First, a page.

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Does any company make direct replacement LED bulbs for 1966 GTO?
I want to make my dash lights and tail light brighter but want a product that will plug into the original sockets. No rewiring or new fixtures just plug in and done.
Thanks Miami Ragtop
 

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Does any company make direct replacement LED bulbs for 1966 GTO?
I want to make my dash lights and tail light brighter but want a product that will plug into the original sockets. No rewiring or new fixtures just plug in and done.
Thanks Miami Ragtop
I am going through the dash on my '67 and regular bulbs don't light the heater control at all so I ordered a couple from superbrightleds.com
They work great and I am going to order more for the rest of the instruments.
They also work well with the dimmer the LEDs you want for the dash are BA9S-WHP.

Read their site on the taillights, you may need a different flasher for the turn signals when converting to LEDs.
 

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Just be careful as to how much LED's you install. Those harness and relays are not design for led's. I had many issues with both my cars installing led's. :00/o:
 

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Chui
What type of car did you use the LED'S on and what type of problems did you have. Heaven knows I don't want to open a can of worms.
Miami Ragtop
 

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Well lets see. I had a 70 Nova with stock wiring harness and the bulbs would flicker on and off. I went online to my friend novasite forum and they confirmed that relays on early cars are not design for led's. Nowdont get me wrong you could use some led's but dont go crazy adding all over the car like interior floor, undercariage, etc.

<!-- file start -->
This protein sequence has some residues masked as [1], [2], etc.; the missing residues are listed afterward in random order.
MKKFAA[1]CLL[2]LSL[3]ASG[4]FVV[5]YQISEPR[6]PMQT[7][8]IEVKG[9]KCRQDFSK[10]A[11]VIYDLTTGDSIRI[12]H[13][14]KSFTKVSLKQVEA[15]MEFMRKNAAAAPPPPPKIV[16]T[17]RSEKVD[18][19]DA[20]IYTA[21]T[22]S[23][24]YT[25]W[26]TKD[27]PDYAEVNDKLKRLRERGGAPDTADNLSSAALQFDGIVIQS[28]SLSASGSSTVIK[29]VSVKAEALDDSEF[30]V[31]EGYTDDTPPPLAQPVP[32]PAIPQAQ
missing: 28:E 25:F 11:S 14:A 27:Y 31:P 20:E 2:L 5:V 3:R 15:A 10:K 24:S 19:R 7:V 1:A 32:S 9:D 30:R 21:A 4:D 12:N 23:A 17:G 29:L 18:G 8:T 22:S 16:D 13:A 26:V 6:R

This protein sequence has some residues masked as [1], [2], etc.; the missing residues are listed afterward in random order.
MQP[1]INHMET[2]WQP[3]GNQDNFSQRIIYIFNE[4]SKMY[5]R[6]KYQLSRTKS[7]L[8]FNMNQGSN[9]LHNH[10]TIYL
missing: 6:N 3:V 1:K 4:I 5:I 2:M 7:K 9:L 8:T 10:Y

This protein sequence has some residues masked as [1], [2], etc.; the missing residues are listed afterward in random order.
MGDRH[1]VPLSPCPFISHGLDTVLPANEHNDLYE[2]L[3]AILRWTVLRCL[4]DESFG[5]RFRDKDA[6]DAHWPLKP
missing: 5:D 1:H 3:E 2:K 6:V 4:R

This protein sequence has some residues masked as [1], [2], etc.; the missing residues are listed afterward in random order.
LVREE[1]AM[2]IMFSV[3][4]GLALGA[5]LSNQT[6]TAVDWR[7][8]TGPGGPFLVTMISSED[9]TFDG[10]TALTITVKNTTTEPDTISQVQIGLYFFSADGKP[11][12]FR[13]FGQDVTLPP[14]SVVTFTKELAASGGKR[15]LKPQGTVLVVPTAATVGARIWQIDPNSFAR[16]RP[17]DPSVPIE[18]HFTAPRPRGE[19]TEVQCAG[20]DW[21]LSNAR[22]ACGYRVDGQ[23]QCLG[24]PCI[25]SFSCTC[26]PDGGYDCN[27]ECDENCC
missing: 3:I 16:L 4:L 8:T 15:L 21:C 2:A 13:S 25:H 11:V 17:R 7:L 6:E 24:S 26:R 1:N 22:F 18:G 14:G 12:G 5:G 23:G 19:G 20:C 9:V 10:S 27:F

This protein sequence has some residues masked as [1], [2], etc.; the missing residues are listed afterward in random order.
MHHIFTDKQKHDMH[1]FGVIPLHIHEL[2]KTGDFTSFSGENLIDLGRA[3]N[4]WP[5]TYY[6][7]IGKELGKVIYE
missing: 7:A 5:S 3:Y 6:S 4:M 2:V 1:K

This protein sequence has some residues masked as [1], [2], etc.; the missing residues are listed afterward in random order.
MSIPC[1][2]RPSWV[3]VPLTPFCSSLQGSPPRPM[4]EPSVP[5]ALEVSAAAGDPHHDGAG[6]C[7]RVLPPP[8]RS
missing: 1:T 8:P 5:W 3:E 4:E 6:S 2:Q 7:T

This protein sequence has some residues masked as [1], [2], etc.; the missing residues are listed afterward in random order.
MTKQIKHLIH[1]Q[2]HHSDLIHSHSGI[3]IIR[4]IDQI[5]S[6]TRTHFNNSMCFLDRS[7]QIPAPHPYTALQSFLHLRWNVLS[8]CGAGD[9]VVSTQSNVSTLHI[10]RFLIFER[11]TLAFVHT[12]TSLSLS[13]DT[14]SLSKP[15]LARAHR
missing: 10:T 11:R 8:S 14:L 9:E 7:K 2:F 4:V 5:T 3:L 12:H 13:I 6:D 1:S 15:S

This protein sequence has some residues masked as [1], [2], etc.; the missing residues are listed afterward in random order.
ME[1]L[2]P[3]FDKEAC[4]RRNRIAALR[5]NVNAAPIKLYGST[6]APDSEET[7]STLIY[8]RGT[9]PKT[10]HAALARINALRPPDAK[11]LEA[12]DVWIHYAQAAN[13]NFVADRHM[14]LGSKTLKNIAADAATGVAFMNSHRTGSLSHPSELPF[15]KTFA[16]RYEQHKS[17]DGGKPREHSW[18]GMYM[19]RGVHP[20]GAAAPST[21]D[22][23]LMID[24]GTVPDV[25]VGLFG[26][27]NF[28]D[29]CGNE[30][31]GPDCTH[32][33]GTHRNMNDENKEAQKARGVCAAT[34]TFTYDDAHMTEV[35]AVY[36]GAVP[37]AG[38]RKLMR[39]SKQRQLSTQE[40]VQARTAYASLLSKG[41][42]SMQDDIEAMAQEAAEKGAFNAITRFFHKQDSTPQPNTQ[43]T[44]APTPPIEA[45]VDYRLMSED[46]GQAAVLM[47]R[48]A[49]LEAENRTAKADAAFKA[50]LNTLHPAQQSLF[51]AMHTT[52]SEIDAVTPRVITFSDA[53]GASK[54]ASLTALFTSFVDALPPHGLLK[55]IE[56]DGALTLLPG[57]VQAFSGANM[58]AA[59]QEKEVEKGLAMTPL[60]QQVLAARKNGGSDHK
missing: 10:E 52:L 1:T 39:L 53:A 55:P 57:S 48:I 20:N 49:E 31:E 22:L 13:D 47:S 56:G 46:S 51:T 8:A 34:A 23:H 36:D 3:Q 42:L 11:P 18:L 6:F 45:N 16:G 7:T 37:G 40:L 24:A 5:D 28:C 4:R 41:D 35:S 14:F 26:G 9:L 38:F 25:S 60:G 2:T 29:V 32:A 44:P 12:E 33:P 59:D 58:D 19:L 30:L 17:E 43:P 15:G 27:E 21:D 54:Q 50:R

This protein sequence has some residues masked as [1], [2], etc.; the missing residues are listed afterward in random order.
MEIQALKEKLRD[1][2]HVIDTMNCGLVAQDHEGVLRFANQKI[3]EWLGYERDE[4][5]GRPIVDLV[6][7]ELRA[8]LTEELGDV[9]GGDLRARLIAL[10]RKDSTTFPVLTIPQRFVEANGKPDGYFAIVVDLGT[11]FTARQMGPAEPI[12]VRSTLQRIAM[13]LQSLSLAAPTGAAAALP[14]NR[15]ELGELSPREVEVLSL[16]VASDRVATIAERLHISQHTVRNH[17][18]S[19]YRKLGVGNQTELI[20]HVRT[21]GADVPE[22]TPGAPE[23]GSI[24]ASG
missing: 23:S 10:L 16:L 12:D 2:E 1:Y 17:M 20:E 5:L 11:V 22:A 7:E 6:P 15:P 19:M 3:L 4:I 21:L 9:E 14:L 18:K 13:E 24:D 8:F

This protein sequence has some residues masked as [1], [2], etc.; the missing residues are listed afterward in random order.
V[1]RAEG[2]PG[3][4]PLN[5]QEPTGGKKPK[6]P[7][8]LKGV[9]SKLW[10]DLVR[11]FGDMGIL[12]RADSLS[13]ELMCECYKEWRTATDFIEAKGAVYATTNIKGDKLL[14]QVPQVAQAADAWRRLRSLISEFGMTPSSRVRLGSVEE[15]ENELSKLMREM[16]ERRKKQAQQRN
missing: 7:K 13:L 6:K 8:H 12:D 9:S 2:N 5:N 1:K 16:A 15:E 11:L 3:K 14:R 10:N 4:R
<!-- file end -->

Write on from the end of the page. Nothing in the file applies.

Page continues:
I also have a 69 lemans hardtop but I did an entire wire harness front to back with relay provisions for led's. No problems there. I even put halo headlights. very nice.
Now on my 66 vert I am only doing some led upgrades but I also will replace all relays with leds compatibility so that when you switch lanes or stuff like that you dont have any issues.
 

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There's a misconception about LEDs and relays that I hope to clear up here:

Because LED bulbs use less power (less amps), an *electronic* flashing relay on the fuse panel may or may not think that the bulb is burnt out and may double the flashing rate. You can buy a relay (or modify your existing relay) to compensate for the flashing rate. Try the bulbs in your car before wasting $40 on a relay that you may not need. This obviously won't work on thermal relays - probably time to upgrade those.

Any given LED bulb needs a resistor. The resistor needs to go on the power circuit that powers the bulb (not to the line that powers the switch). Many automotive LEDs are plug-and-play, but you may have to add a resistor if the bulb doesn't power up. You'll have to match an appropriately sized resistor to the power rating of your bulb. Don't guess.

LEDs have a power threshold for turning on and off, e.g. 2 or 3 volts. Thats why they turn on and off crisply, while normal incandescent bulbs fade in and fade out. There's no reason to avoid adding as many LED accessories as you want. As with any circuit, you have to add up the amperage draw of your accessories and stay below the circuit/fuse limit. There's nothing to fear about damaging old car relays or switches - they simply provide power to LEDs that will try to use that power.

Enjoy your LEDs.
 
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